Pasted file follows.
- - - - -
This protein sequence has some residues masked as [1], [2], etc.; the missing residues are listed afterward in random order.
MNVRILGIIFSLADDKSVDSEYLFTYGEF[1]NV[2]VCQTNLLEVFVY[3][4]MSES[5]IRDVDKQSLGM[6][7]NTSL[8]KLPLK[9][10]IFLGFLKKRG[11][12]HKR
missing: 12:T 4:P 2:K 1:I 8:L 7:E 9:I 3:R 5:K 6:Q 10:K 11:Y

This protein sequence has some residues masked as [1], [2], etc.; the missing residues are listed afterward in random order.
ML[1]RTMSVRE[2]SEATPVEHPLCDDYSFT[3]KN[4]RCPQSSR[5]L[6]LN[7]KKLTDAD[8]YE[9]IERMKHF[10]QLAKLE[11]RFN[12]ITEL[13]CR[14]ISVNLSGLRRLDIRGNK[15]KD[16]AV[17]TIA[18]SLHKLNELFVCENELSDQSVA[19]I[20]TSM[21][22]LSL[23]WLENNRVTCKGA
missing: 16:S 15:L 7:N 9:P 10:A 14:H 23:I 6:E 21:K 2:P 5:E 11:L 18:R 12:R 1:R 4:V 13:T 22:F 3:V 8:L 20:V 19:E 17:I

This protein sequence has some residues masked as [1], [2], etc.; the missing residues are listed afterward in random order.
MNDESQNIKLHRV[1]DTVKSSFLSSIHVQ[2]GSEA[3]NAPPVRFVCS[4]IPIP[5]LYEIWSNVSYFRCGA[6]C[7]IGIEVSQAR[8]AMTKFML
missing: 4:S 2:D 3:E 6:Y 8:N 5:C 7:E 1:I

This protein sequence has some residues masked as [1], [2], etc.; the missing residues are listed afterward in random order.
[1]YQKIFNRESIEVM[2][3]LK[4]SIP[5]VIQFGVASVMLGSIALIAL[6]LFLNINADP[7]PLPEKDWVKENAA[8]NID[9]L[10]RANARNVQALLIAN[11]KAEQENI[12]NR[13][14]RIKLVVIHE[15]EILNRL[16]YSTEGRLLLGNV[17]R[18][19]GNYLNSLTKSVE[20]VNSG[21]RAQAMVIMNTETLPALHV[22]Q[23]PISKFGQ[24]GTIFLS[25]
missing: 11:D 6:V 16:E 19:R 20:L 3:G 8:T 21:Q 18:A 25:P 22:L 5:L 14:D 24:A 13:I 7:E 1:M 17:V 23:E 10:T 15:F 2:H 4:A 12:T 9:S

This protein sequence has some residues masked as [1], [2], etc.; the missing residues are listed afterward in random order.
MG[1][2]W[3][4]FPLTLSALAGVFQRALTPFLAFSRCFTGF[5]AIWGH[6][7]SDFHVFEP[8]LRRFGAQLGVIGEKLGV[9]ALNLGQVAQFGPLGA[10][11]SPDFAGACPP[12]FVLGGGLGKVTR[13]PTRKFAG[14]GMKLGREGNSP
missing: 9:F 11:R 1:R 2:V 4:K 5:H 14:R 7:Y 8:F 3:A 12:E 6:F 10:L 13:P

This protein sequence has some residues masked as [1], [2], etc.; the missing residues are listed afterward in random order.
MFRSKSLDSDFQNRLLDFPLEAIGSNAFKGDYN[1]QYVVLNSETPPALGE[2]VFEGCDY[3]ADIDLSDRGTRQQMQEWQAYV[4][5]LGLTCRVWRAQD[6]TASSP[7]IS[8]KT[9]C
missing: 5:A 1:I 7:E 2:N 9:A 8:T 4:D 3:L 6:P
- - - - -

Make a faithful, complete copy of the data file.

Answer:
This protein sequence has some residues masked as [1], [2], etc.; the missing residues are listed afterward in random order.
MNVRILGIIFSLADDKSVDSEYLFTYGEF[1]NV[2]VCQTNLLEVFVY[3][4]MSES[5]IRDVDKQSLGM[6][7]NTSL[8]KLPLK[9][10]IFLGFLKKRG[11][12]HKR
missing: 12:T 4:P 2:K 1:I 8:L 7:E 9:I 3:R 5:K 6:Q 10:K 11:Y

This protein sequence has some residues masked as [1], [2], etc.; the missing residues are listed afterward in random order.
ML[1]RTMSVRE[2]SEATPVEHPLCDDYSFT[3]KN[4]RCPQSSR[5]L[6]LN[7]KKLTDAD[8]YE[9]IERMKHF[10]QLAKLE[11]RFN[12]ITEL[13]CR[14]ISVNLSGLRRLDIRGNK[15]KD[16]AV[17]TIA[18]SLHKLNELFVCENELSDQSVA[19]I[20]TSM[21][22]LSL[23]WLENNRVTCKGA
missing: 16:S 15:L 7:N 9:P 10:A 14:H 23:I 6:E 21:K 2:P 5:E 11:L 18:R 12:R 1:R 4:V 13:T 22:F 3:V 8:L 20:V 19:E 17:I

This protein sequence has some residues masked as [1], [2], etc.; the missing residues are listed afterward in random order.
MNDESQNIKLHRV[1]DTVKSSFLSSIHVQ[2]GSEA[3]NAPPVRFVCS[4]IPIP[5]LYEIWSNVSYFRCGA[6]C[7]IGIEVSQAR[8]AMTKFML
missing: 4:S 2:D 3:E 6:Y 8:N 5:C 7:E 1:I

This protein sequence has some residues masked as [1], [2], etc.; the missing residues are listed afterward in random order.
[1]YQKIFNRESIEVM[2][3]LK[4]SIP[5]VIQFGVASVMLGSIALIAL[6]LFLNINADP[7]PLPEKDWVKENAA[8]NID[9]L[10]RANARNVQALLIAN[11]KAEQENI[12]NR[13][14]RIKLVVIHE[15]EILNRL[16]YSTEGRLLLGNV[17]R[18][19]GNYLNSLTKSVE[20]VNSG[21]RAQAMVIMNTETLPALHV[22]Q[23]PISKFGQ[24]GTIFLS[25]
missing: 11:D 6:V 16:E 19:R 20:L 3:G 8:T 21:Q 18:A 25:P 22:L 5:L 14:D 24:A 13:I 7:E 1:M 17:V 23:E 10:T 15:F 2:H 4:A 12:T 9:S

This protein sequence has some residues masked as [1], [2], etc.; the missing residues are listed afterward in random order.
MG[1][2]W[3][4]FPLTLSALAGVFQRALTPFLAFSRCFTGF[5]AIWGH[6][7]SDFHVFEP[8]LRRFGAQLGVIGEKLGV[9]ALNLGQVAQFGPLGA[10][11]SPDFAGACPP[12]FVLGGGLGKVTR[13]PTRKFAG[14]GMKLGREGNSP
missing: 9:F 11:R 1:R 2:V 4:K 5:H 14:R 7:Y 8:F 3:A 12:E 6:F 10:L 13:P

This protein sequence has some residues masked as [1], [2], etc.; the missing residues are listed afterward in random order.
MFRSKSLDSDFQNRLLDFPLEAIGSNAFKGDYN[1]QYVVLNSETPPALGE[2]VFEGCDY[3]ADIDLSDRGTRQQMQEWQAYV[4][5]LGLTCRVWRAQD[6]TASSP[7]IS[8]KT[9]C
missing: 5:A 1:I 7:E 2:N 9:A 8:T 4:D 3:L 6:P